Earlier this week I read an article in the McKinsey Quarterly from Brad Brown, Michael Chui, and James Manyika entitled Are you ready for the era of ‘big data’?. It talked about “Radical customization, constant experimentation, and novel business models will be new hallmarks of competition as companies capture and analyze huge volumes of data” and got me thinking about the ways in which the emerging bigdata platforms are changing, in both subtle and disruptive ways, how we look to understand our business.
The particular term that resonated with me was constant experimentation as this perfectly encapsulates my experience. No longer having to wait hours or days to process millions of rows of data means that I can now test out a plethora of hyphotheses and just throw away the ones that don’t work out. It’s just so liberating!
Social analytics is one of those areas which is both blessed and cursed with bucket-loads of data. While the volume and variety gives you the most amazingly rich set of data, that same volume can be a total pain in the head. A couple of years ago I did my first such experiment where I used Hadoop with IBM BigSheets and IBM Content Analytics to analyze Twitter. The question I wanted to ask in this first experiment was “What do people want?”. The project was a lot less painful than I had anticipated and by the end I was completely hooked. For more info, check out BigData Analytics Made Easy.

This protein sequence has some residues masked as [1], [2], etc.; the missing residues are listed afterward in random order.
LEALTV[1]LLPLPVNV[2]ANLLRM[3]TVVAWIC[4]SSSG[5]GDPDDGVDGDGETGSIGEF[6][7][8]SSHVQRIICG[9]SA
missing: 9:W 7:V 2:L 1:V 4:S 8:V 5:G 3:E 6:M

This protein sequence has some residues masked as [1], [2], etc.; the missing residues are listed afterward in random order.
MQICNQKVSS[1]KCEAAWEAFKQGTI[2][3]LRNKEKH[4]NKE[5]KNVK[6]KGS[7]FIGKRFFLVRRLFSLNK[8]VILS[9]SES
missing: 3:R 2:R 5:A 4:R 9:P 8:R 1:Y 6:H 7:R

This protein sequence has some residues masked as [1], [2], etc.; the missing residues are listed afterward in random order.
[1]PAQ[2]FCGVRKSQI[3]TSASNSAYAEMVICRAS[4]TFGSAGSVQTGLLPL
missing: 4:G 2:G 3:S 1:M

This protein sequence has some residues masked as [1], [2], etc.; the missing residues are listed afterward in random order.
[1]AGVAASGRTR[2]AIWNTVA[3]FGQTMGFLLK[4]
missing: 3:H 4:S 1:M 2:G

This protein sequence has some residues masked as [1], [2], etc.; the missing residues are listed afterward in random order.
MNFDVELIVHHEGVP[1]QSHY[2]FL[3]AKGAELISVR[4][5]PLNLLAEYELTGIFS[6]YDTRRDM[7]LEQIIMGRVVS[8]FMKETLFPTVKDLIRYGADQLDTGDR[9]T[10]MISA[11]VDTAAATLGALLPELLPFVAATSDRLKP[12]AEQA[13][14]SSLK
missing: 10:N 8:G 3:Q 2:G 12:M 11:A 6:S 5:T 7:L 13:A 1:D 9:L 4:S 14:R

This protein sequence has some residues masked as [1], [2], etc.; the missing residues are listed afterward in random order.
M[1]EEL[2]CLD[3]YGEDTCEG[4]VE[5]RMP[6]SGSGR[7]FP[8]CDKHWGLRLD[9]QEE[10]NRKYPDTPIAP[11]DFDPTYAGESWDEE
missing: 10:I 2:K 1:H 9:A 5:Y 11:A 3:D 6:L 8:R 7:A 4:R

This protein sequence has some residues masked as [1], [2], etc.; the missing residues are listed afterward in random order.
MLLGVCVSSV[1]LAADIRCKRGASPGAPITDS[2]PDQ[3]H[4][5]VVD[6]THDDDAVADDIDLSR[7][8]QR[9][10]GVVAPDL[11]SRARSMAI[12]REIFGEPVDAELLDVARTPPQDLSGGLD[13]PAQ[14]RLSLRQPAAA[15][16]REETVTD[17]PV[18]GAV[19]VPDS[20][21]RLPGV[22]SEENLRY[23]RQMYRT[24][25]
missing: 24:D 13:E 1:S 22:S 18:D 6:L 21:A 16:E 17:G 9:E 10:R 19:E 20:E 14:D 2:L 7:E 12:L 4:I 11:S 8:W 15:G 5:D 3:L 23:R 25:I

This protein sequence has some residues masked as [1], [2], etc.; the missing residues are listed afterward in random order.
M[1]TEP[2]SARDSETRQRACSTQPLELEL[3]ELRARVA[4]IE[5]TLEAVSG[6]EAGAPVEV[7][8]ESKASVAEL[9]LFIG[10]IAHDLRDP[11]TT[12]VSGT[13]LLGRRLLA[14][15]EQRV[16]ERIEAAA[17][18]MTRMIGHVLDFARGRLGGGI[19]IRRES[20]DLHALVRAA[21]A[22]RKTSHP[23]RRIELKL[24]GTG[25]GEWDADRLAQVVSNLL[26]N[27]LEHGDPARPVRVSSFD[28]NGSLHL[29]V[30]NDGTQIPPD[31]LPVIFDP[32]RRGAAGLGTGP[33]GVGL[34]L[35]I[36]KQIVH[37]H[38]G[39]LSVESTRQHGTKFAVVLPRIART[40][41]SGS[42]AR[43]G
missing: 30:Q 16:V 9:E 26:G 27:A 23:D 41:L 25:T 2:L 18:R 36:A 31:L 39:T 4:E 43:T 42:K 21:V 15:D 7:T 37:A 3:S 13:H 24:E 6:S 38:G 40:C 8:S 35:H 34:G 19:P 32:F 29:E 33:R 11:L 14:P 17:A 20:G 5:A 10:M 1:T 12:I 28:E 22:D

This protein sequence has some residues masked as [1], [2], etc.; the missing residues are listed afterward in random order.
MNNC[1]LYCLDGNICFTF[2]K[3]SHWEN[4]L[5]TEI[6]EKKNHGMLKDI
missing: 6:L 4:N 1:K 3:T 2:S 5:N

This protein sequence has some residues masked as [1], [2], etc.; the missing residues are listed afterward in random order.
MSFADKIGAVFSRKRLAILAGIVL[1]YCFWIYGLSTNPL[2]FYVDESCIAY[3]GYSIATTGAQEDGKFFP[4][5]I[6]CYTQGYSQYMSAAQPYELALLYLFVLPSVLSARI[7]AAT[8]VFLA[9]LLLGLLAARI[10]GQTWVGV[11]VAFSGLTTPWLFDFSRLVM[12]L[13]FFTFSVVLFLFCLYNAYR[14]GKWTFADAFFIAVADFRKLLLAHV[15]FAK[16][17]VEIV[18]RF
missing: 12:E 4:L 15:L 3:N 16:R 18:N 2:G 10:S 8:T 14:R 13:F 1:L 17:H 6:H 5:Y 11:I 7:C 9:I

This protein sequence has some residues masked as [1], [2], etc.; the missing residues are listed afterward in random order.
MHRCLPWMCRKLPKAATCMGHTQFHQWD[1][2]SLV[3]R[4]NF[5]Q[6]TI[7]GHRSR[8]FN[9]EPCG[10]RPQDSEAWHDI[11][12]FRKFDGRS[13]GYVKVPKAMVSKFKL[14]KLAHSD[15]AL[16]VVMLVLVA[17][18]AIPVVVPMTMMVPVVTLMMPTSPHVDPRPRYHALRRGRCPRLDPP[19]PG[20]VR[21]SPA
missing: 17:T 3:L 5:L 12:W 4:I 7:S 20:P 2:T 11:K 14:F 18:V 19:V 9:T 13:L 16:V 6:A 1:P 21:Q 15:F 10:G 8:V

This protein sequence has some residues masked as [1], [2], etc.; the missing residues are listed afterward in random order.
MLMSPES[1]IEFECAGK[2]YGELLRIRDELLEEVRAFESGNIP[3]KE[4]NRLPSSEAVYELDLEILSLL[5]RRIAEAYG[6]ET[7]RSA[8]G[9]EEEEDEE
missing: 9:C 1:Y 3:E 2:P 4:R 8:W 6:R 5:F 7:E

Then earlier this year I decided to step it up a notch with a new question, “Can we identify what people are interested in , and then use that as a lens into Social Media?”. Now as you can imagine, this is where the experimentation was really critical as this question is a complex aggregation of many smaller questions that all needed to be answered. By using IBM BigSheets — which presents some amazingly simple spreadsheet paradigms for manipulating bigdata — I was able to rapidly iterate through a vast amount of data incorporating a variety of algorithms through the BigSheets macros. At one stage I was slicing and dicing a spreadsheet with more than 200 million cells. It was just mind boggling, but great fun (for total lunatics). For more info, check out Integrating Social Media into Business.
What this project did teach me though was the importance of experimentation, and for me that is the most exciting and liberating aspect of the new bigdata tools and platforms which we now have at our fingertips.